The last time the dictionary updated its website and print edition was in 2014, when it added only 150 words, she said.

“Throwing shade,” for example, originated from black and Latino gay culture in the 1980s and has been popularized more recently through social media. It means to express contempt through indirect or subtle insults.

“Ghosting,” meanwhile, is to abruptly cut off contact with another person, usually a former friend or romantic partner.

Another new entry, “microaggression,” is a discriminatory comment or action that subtly – and sometimes unconsciously – expresses prejudice toward a member of a marginalized group.

Other terms include “binge-watch,” meaning to view many or all episodes of a TV series in quick succession; “prosopagnosia,” an inability to recognize faces; “arancini,” fried rice balls; and “safe space,” a place intended to be free of bias, conflict and criticism.

“This is a significant addition of words … and it reflects both the breadth of English vocabulary and the speed with which that vocabulary changes,” the dictionary’s chief digital officer and publisher, Lisa Schneider, said in a statement.

“Snollygoster,” an unprincipled but shrewd person, has also returned to the dictionary after being dropped in 2003 because it had “fallen nearly completely from use,” according to the dictionary’s website.

Originally used in the name-calling politics of 19th-century America, snollygoster was brought back into the mainstream due to conservative TV host Bill O’Reilly’s frequent use of in recent years.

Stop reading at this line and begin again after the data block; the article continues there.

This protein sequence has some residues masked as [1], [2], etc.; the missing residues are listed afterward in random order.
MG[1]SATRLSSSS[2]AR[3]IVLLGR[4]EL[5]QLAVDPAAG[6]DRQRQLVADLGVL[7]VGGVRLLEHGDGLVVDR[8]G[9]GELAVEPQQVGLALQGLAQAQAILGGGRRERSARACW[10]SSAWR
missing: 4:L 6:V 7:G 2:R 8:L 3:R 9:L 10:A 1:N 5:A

Silicon Valley & Technology

Twitter Announces Steps to Curb Abuse

Twitter says it is stepping up efforts to prevent “abuse and harassment” on its microblogging platform.

On Tuesday, the company announced several steps it is taking.

First, Twitter says it will identify people who have been banned for online abuse and prevent them from creating new accounts.

Additionally, the company says it will create a “safe search” feature so that “tweets that contain potentially sensitive content and tweets from blocked and muted accounts” will be removed from search results. Those tweets will still exist, but Twitter says they will not clutter search results any longer.

The company also says it will begin “identifying and collapsing potentially abusive and low-quality replies so the most relevant conversations are brought forward.”

Twitter has been failing to keep up with other social media platforms such as Facebook. Twitter recently reduced staff and an attempt to sell the company failed.

The 10-year-old Twitter has never made a profit, and despite tweaks to the format, has continued to see its user base shrink.

Economy & business

Trump Reveals New Policies on Trade, Jobs

Trade agreements and jobs were two big issues on the minds of farmers and manufacturing workers during the 2016 Presidential campaign. Two weeks into President Donald Trump’s term has provided some insight into his plans to fulfill campaign promises that appealed to those voters who helped him win the White House. VOA’s Kane Farabaugh has more from rural Illinois.